Let’s talk about customer service. It’s something we have all experienced, and I’m guessing you know when you’ve received excellent, mediocre or poor service.
When we’re on the receiving end, I feel pretty confident is saying we all hope to be treated and served by knowledgeable, friendly people in a respectful and helpful manner. No one I know intentionally seeks out help from those who are likely to provide inferior service. So it’s clear that during and after our interactions, most of us can tell what makes an experience excellent, mediocre or poor. It is surprising then that while we can easily identify levels of service in others, employers often say it is difficult finding people who both know what customer service excellence means and who provide it. So is it that some people make a conscious choice not to provide the best service possible?
Maybe the secret is in the job titles. Some job titles make it clear that customer service skills are tied to the position; Customer Service Representatives, Customer Relations or Client Services positions. We would expect to find customer service skills first and foremost if we looked at job postings like these. Further, we would not only expect to see that customer service skills are essential to the jobs; we’d expect a superior level of customer service would be insisted upon by the employer.
With other job titles such as Caretaker, Teacher, Paramedic, Butcher or Florist, customer service skills don’t immediately come to mind when thinking about the required or desired skills for the people who hold them. However, providing customer service excellence in these roles can be the difference between excelling in the job and possibly losing it. The specific technical skills of course are paramount requirements no matter the career or job. Yet some people are so focused on the technical skill requirements, they neglect to hone or improve upon their customer service skills.
Now it’s not good enough to tell yourself, “Treat others as you’d like to be treated”, because not all of us have similar expectations when it comes to how we’d like to be treated. For example, you might be happy with a Florist that asks what flowers you want, arranges them and sells them to you. However, someone else might expect to have the Florist make suggestions, provide tips on keeping flowers looking their best longer, and offer to wrap them both in clear plastic and a protective outer wrapping if the weather is cooler so they don’t spoil. Depending on the person, either Florist might be judged to provide good customer service.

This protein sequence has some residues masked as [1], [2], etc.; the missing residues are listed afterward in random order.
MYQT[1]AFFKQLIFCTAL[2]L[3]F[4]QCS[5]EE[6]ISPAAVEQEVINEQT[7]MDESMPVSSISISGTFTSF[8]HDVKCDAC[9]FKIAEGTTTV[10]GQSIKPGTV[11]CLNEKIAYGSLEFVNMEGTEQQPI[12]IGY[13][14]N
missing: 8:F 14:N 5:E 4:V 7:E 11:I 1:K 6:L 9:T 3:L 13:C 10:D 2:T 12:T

What is it though that separates customer service excellence from good customer service? I believe it is tied to having the people you serve walk away having had a memorable experience. It is because we have come to expect good customer service that it really doesn’t stand out when we receive it; it simply meets our expectations. When service exceeds our expectations, it becomes memorable; and by association so do the people who deliver the customer service excellence.
If employed, think about the job you do now. If you are insufficiently motivated to perform your job well, this entire piece is probably lost on you unfortunately. Not interested in providing even good customer service, it’s highly improbable you’ll see the payoff in putting in the effort to excel. You might defend your average service by saying that increases in salary aren’t tied to great service so why bother? You may even lament that the employer frowns upon doing more so sticking to a script is all you can do. Well I respectfully disagree.
Look, you’re at this job of yours for 7 or 8 hours a day; you may even be with your co-workers more than you are your family. So if you’re spending all this time in a job day after day, week after week, why not throw yourself into the job with enthusiasm and make your experience there the best it can be? What is it YOU can do that will stand out in a positive way, and make the experience of those that you come into contact with truly memorable?
I recall one time I went to get my hair cut and was initially disappointed that the Stylist wanted to cut my hair first and wash it afterward. “Isn’t that backwards?” I said. She told me that she always washes it last to remove all the fine hairs so they don’t fall on my clothes, and the scalp massage that happens during the wash is a nice way to end the haircut. Now I insist on this all the time. It feels great and I think of her every time I head out for a haircut. She became memorable and I return to where she works and hope for her every time.
On a personal note, I have a co-worker I’ve known for years. Late last year they said something to me that resonated and stays with me. “You’re the best of us. You’re always doing more, you’re so positive and you put in so much effort. I envy you. You’re awesome man!” The way I go about my job delivering customer service has made me memorable and I’m grateful for and humbled by his supportive words.
Make customer service a daily priority as many of us do and you’ll be memorable too!